Here's how hoteliers worldwide are giving back to the society

Community help, Hoteliers worldwide giving back to community, Coronavirus

Despite plummeting occupancy and revenues, several hoteliers have stepped out during the COVID-19 pandemic to help others.

  • The American Hotel & Lodging Association has announced the launch of ‘Hotels for Hope’, an initiative aimed at connecting hotel properties with the health workers and first responders in need of temporary housing. It has identified 6,500 properties near healthcare facilities that were ready to help.
  • Crisis-ridden hotels and restaurant have begun contributing to the community instead of sitting on their haunches and mourning the loss. Chef José Andrés, a celebrated LA chef a celebrated LA chef set up shop in California earlier this month to feed quarantined cruise ship guests. Andrés announced he will transform eight of his New York and Washington restau-rants and some closed restaurants into community kitchens to help feed people during the pandemic.
  • Oyo Hotels & Homes in the US has announced it would offer free accommodations to doc-tors, nurses and other medical first responders who are helping fight COVID-19 starting Tues-day. The offer applies to all Oyo hotels in the U.S.
  • Hotel Engine, a hotel booking-management platform for business travel, has said it will part-ner with several hotel chains to provide discounted rates at 22,500 properties for health-care professionals and support personnel assisting in the fight against COVID-19. Participating companies include Wyndham Hotels & Resorts, Best Western Hotels & Resorts, RLH Corp., Red Roof, Motel 6, Studio 6 and Extended Stay America.
  • Ayre Gran Hotel Colón in Germany is one among dozens of hotels across Europe that are now being repurposed to fight the pandemic. Hoteliers in the Madrid region alone have of-fered authorities access to some 40 hotels to add 9,000 beds for future patients.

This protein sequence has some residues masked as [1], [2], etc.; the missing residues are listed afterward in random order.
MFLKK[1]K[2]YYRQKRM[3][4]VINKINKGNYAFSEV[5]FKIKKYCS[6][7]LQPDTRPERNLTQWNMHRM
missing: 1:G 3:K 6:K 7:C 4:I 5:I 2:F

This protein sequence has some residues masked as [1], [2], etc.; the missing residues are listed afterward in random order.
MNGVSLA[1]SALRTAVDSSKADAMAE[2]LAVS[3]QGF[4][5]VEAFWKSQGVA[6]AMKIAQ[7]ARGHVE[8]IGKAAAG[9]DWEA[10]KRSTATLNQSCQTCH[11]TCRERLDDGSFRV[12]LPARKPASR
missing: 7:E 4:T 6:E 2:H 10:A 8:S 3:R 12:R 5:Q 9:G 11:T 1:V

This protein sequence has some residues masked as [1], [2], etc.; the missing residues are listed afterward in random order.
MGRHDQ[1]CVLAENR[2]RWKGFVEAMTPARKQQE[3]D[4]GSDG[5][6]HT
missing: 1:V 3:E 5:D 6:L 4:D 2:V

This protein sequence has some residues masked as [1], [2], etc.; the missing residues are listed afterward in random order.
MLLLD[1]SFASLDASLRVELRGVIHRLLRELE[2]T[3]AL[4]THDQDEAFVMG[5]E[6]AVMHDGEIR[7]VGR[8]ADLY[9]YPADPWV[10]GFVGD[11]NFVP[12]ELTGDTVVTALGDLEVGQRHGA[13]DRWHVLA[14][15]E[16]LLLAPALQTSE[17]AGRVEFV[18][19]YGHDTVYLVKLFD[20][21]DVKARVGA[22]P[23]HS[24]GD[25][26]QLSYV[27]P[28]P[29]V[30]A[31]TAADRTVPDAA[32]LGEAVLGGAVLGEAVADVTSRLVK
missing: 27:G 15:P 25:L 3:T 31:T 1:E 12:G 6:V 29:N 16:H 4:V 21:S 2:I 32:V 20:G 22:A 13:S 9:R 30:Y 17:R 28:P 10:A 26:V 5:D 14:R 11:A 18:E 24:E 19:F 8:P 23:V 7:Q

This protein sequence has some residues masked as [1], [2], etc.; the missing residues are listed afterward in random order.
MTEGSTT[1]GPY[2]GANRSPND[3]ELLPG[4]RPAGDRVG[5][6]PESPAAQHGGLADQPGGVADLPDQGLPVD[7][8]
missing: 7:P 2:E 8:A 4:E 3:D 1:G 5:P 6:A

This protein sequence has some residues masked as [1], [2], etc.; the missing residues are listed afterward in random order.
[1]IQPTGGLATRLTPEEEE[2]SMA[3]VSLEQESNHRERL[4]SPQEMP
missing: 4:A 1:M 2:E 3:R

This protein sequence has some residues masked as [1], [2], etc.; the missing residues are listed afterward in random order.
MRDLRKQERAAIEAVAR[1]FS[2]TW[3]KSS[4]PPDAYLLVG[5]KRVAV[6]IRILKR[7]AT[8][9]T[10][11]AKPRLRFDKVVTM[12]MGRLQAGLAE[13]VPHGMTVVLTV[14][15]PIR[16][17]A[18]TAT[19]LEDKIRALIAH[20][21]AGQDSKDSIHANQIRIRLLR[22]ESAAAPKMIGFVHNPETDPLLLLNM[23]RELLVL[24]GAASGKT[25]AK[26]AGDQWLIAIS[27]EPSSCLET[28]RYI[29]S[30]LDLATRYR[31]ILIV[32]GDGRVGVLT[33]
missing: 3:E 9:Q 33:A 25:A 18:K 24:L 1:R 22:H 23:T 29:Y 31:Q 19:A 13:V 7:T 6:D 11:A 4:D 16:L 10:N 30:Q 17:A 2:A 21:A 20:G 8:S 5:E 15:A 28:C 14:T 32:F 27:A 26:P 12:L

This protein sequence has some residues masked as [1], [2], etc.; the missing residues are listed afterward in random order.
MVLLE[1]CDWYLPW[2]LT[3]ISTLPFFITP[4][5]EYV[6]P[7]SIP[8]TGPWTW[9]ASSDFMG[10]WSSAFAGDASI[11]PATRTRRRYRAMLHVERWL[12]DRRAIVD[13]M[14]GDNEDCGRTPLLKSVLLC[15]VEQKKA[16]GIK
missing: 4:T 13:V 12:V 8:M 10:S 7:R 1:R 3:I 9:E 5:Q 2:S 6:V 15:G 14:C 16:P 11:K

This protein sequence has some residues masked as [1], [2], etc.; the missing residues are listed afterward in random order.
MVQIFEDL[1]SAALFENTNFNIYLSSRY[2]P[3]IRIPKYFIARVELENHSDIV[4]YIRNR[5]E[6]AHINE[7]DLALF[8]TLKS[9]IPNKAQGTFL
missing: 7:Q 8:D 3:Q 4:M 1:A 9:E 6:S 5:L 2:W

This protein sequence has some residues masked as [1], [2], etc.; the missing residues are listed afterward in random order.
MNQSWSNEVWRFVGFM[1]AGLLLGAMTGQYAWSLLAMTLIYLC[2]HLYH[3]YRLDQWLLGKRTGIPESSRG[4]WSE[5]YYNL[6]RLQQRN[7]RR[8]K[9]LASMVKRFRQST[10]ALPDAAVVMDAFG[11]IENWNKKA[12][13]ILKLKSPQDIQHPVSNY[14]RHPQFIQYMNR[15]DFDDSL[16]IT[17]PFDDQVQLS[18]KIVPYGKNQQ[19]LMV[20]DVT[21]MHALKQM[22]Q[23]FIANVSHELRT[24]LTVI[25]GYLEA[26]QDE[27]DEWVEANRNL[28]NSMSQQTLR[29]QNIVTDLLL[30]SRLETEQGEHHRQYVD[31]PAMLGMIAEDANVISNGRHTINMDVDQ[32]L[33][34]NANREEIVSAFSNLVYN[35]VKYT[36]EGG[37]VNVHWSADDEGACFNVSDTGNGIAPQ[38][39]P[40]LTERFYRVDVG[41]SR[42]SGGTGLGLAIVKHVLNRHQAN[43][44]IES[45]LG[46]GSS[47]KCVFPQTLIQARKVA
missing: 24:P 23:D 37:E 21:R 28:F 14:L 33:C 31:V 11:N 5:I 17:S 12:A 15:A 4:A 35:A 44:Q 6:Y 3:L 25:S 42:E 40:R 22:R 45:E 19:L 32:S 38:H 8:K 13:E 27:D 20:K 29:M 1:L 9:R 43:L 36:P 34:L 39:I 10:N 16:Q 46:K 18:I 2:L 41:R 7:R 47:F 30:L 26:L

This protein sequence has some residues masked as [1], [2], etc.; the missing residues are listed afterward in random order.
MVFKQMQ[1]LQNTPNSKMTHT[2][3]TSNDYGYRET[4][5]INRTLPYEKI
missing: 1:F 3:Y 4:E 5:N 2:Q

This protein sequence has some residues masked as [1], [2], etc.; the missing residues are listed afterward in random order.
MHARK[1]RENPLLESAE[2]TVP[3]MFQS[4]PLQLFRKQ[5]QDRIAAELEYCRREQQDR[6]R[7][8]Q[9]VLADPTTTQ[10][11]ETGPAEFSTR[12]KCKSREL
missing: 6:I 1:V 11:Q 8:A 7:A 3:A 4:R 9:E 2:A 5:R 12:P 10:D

• In the UK, major chains such as Best Western, Travelodge and Hilton are in talks with the Na-tional Health Service to gauge the viability of turning some of their properties into makeshift coronavirus wards.
  • Europe's largest hospitality company, Accor, opened up 40 of its hotels in France for nursing staff, vulnerable populations and anyone fighting the spread of coronavirus.
  • The US Army Corps of Engineers is working to create more than 10,000 hospital beds in hard-hit New York City by converting hotel rooms into makeshift care facilities. It's consider-ing similar initiatives in California and Washington.
  • Many small hotels such as Interlude Hotels and Resorts are now proactively trying to manage the conditions imposed on them by their OTA partners by contacting guests directly and al-lowing them to use their reservation for a future stay one year from the original arrival date. 
  • Starting April 1, Hyatt has rolled out a partnership with the Headspace meditation app. Guests will be able to get content on relaxation and sleep-guided meditation through the Hyatt loyalty program mobile app. The chain will also offer content from Headspace via TVs at its hotels.

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